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Two runners rescued from Tararua Range

A Wairarapa police Land Search and Rescue [LSAR] team assisted by the Hawke’s Bay Rescue Helicopter Trust [HBRHT] came to the aid of two runners near Mount Cone in the Tararua Range on Tuesday night.

The rescue of the pair took place at 7.15pm after they reported they had gotten lost during a run, Sergeant Anthony Matheson said.

“The pair had been training for an upcoming event and had run from the Waiohine Gorge while attempting a 32km circuit, lost their way while descending from Mount Neil, and were stranded in the dark,” he said.

“They were lightly equipped, and sub-zero temperatures were forecast for overnight, so time was of the essence in finding them.

The HBRHT delivered the LSAR team to nearby Mt Cone, and the two runners were found sharing a survival blanket, cold and shivering, at about 1000m altitude, several hours walk from the nearest road, Matheson said.

The pair were flown out of the park before it began to rain.

It is understood that both individuals were assessed by a paramedic but did not need further medical attention.

A spokesperson from Wairarapa Search and Rescue Inc. said that the pair were able to phone in their call for help because they were at a high enough altitude to get a good signal. “They were located in the ranges north of Waiohine Gorge – if you were standing at the gorge, you would be looking towards Levin,” the spokesperson said.

“It was about an hour’s walk up from Cone Hut.”

Matheson said that, as the winter season sets, it’s increasingly important for people to be properly prepared when they go out running or tramping.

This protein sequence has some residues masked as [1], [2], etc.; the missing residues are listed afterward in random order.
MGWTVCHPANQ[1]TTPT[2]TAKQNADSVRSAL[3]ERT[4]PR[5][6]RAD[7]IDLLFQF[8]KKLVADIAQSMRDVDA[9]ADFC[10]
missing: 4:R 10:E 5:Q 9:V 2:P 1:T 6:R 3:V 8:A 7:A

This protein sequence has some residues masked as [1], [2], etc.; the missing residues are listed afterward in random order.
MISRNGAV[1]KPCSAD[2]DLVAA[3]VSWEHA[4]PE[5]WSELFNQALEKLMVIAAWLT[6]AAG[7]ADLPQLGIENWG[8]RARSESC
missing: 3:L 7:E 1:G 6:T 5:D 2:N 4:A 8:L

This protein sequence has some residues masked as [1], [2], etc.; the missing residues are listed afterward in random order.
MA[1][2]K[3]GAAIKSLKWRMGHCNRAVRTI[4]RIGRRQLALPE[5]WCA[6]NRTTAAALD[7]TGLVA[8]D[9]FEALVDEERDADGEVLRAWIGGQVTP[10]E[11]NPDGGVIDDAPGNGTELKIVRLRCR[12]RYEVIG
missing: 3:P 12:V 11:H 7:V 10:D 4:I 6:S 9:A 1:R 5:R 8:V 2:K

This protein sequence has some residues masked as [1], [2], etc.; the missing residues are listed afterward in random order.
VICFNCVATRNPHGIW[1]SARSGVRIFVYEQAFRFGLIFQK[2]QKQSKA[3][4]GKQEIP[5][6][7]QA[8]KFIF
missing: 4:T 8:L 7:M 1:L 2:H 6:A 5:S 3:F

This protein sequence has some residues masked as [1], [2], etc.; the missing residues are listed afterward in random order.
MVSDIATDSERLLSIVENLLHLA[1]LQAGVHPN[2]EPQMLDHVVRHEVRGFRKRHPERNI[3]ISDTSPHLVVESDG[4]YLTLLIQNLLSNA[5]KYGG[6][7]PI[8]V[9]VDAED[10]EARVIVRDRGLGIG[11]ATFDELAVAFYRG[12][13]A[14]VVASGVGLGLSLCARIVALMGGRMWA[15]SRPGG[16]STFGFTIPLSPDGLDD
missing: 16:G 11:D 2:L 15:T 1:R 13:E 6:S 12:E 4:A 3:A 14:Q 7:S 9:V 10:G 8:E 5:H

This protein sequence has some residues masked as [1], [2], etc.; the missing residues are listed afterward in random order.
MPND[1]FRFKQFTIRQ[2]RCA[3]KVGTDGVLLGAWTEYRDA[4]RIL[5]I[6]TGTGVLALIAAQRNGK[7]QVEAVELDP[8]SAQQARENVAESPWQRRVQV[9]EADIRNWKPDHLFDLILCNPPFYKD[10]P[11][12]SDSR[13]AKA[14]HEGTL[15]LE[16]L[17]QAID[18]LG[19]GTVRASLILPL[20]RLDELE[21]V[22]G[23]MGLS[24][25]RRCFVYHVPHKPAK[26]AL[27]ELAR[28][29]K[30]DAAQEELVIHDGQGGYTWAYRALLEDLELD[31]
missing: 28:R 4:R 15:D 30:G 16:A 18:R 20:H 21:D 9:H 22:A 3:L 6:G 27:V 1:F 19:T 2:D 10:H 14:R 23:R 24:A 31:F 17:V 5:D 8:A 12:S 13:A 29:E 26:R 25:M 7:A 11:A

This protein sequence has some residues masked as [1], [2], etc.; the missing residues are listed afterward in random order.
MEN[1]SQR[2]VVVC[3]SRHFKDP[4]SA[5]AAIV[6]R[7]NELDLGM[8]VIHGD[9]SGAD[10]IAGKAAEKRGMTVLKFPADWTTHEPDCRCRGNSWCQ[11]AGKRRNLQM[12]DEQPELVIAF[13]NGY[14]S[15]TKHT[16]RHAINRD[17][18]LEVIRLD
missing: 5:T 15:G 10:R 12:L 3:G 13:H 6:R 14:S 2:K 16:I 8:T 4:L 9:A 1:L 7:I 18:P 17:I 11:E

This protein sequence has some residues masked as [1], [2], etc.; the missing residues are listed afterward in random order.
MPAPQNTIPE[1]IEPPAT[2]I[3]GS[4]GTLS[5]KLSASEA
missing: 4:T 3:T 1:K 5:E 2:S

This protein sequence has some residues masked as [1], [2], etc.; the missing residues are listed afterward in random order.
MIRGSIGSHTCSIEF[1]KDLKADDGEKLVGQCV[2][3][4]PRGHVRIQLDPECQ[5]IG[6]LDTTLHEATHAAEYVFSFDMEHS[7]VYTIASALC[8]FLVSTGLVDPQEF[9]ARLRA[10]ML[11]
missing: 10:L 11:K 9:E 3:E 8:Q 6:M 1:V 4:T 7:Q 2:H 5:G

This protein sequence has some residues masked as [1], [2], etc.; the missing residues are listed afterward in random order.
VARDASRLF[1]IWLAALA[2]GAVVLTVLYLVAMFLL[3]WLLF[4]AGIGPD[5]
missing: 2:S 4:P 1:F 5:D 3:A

“Forests like the Tararua Forest Park can be harsh and unforgiving during the colder months,” he said.

Matheson had five key tips.

First, choose the right trip for you, learn about the routes, and make sure you know your limits and have the skills for it.

Second, remember the weather changes fast, so check the forecast and change your plans if needed.

Third, pack warm clothes and extra food and prepare for bad weather and an unexpected night out.

Fourth, take care of yourself and each other, including making sure to eat, drink, and rest. Stick with your group and make decisions together.

Fifth, share your plans and ensure you have a way of calling for help – tell a trusted person your trip details, and remember that carrying a distress beacon can save your life.

Distress beacons can be hired for as little as $10 from many Department of Conservation Visitor Centres, as well as outdoor tramping and hunting stores.

“If you have purchased a beacon, register it at beacons.org.nz,” he said.

Matheson also suggested people visit the mountainsafety.org.nz website for more information on outdoor safety, helpful free resources, and videos.

Freddie Wilkie
Freddie Wilkie
Freddie Wilkie is a journalist at the Wairarapa Times-Age; originally moving from Christchurch, he is interested in housing stories as well as covering emergencies and crime.

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